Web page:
Post Notre Dame de Paris Disaster Will Accelerate Smarter Fire Fighting
A recent Facebook post found on the (www.facebook.com/kimkomando) page peaked my interest. This post got me to thinking about how organizations should consider making digital 3D models of buildings to help disaster mitigation and restoration. Many municipal codes already require building schematics to be approved and shared with local fire departments. Expect more collaboration between engineers and fire fighting agencies post Notre Dame de Paris disaster.
The tragic fire that recently burned Notre Dame de Paris captured the attention of the world. As this Cathedral burned. Social media responded indignantly. For example, why are so many firefighters “standing back?” The answer is Colossus.
Colossus is a remote-controlled drone. Designed to combat structure fires. See, (www.shark-robotics.com/en/robot/colossus/). Its three water cannons focused on the interior. Allowing firefighters to save the roof and exterior.
Post-Fire. French President Macron declared, “ We will rebuild Notre Dame!”
Reconstructing any centuries old structure to its pre-disaster condition is difficult. In this instance, the French–based software game developer Ubisoft (www.ubisoft.com) can help. They created a 3D digital model of Notre Dame. So realistic that it may even be a guide for future reconstruction efforts.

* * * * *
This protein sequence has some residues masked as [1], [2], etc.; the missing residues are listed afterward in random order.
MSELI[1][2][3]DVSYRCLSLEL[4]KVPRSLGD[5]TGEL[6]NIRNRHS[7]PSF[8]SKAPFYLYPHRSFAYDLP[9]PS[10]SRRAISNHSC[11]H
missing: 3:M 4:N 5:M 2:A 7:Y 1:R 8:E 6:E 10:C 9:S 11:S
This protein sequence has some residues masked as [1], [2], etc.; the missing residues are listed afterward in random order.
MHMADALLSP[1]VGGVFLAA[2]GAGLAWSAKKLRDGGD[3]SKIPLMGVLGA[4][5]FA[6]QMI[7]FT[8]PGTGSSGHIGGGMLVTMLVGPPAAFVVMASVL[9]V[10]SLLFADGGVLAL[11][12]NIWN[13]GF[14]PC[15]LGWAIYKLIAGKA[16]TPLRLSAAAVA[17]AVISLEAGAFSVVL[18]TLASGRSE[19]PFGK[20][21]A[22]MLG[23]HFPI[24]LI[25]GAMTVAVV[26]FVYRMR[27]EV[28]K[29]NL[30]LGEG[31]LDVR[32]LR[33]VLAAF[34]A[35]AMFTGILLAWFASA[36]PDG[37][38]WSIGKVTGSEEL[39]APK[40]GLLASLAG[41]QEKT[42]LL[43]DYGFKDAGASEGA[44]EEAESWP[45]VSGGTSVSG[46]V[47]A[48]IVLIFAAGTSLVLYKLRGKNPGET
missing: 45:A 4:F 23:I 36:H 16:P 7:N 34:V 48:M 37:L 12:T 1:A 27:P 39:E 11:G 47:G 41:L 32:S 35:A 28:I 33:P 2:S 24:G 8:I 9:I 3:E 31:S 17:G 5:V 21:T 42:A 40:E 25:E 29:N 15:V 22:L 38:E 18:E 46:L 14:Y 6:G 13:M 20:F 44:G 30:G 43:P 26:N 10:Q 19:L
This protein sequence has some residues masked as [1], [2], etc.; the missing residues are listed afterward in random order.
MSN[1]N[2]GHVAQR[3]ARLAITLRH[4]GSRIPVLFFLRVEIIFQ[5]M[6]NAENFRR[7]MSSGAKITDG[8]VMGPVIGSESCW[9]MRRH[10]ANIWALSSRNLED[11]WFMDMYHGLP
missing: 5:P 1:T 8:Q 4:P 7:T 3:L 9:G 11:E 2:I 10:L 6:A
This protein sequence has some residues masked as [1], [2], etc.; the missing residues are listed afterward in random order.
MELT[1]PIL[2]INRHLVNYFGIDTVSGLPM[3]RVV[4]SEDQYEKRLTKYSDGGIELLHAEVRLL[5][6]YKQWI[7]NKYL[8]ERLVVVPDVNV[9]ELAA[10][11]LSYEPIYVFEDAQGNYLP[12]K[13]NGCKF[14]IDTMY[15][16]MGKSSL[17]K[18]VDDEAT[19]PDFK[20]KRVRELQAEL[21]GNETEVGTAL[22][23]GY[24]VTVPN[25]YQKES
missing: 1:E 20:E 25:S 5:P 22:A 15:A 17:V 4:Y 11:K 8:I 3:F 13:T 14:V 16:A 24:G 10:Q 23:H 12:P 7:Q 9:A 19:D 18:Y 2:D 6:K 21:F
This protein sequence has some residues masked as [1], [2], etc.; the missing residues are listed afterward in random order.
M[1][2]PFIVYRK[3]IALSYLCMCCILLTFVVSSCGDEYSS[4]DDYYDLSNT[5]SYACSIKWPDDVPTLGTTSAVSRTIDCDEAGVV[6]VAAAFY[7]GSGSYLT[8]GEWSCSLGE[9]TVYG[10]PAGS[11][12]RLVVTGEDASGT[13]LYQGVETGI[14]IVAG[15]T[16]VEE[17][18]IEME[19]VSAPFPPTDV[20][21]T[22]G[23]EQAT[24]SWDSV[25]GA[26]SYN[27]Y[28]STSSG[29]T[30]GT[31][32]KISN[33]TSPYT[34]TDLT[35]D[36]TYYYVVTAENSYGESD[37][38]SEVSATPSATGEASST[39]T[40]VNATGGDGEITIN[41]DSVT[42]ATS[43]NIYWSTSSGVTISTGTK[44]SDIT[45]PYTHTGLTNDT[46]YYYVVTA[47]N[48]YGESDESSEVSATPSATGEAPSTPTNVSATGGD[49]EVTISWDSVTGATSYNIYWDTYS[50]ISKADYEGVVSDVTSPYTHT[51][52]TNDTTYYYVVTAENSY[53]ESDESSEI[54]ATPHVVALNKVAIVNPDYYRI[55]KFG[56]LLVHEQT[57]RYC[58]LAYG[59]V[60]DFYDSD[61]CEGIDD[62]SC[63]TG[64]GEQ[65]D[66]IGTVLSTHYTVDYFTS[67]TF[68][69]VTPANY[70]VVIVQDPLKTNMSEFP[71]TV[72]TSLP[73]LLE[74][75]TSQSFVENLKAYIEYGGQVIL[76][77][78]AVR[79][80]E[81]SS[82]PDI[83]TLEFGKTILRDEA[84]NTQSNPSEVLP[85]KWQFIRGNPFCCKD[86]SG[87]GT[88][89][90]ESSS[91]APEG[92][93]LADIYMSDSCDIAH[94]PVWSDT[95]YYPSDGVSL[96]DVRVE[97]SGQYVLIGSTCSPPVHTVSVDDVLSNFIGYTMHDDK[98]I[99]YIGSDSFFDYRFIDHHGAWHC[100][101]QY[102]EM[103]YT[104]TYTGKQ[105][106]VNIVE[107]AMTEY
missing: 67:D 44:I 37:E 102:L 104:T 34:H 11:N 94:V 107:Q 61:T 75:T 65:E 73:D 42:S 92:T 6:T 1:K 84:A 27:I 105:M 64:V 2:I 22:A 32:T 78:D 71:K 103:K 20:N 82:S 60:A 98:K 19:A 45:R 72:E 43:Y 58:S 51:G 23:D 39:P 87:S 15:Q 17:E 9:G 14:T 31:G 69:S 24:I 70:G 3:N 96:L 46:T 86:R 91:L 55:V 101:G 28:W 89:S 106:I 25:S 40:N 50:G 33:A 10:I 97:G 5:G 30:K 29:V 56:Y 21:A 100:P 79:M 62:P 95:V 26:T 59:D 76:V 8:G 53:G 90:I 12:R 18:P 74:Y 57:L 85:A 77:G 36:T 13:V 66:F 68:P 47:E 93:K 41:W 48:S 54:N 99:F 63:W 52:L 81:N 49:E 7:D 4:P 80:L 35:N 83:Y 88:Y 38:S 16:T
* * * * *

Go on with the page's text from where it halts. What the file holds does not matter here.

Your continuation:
Imagine buildings having 3D digitals models or twins. These twins could enable fire fighters to improve their response. For they could train (virtually) based on selected Twin scenarios. Improving response in terms of equipment, manpower and decision-making.
•Monitor governmental codes for 3D models linked with fire fighter protection and building schematics.
• Integrate standards and policies into operational procedures and job requirements.
• Participate in testing drones and adjust job requirements accordingly.
• Institute digital simulations for training.
What Do You think?
I am the author of this article and it expresses my own opinions. I have no vested interest in any of the products, firms or institutions mentioned in this post. Nor does the Analyst Syndicate. This is not a sponsored post.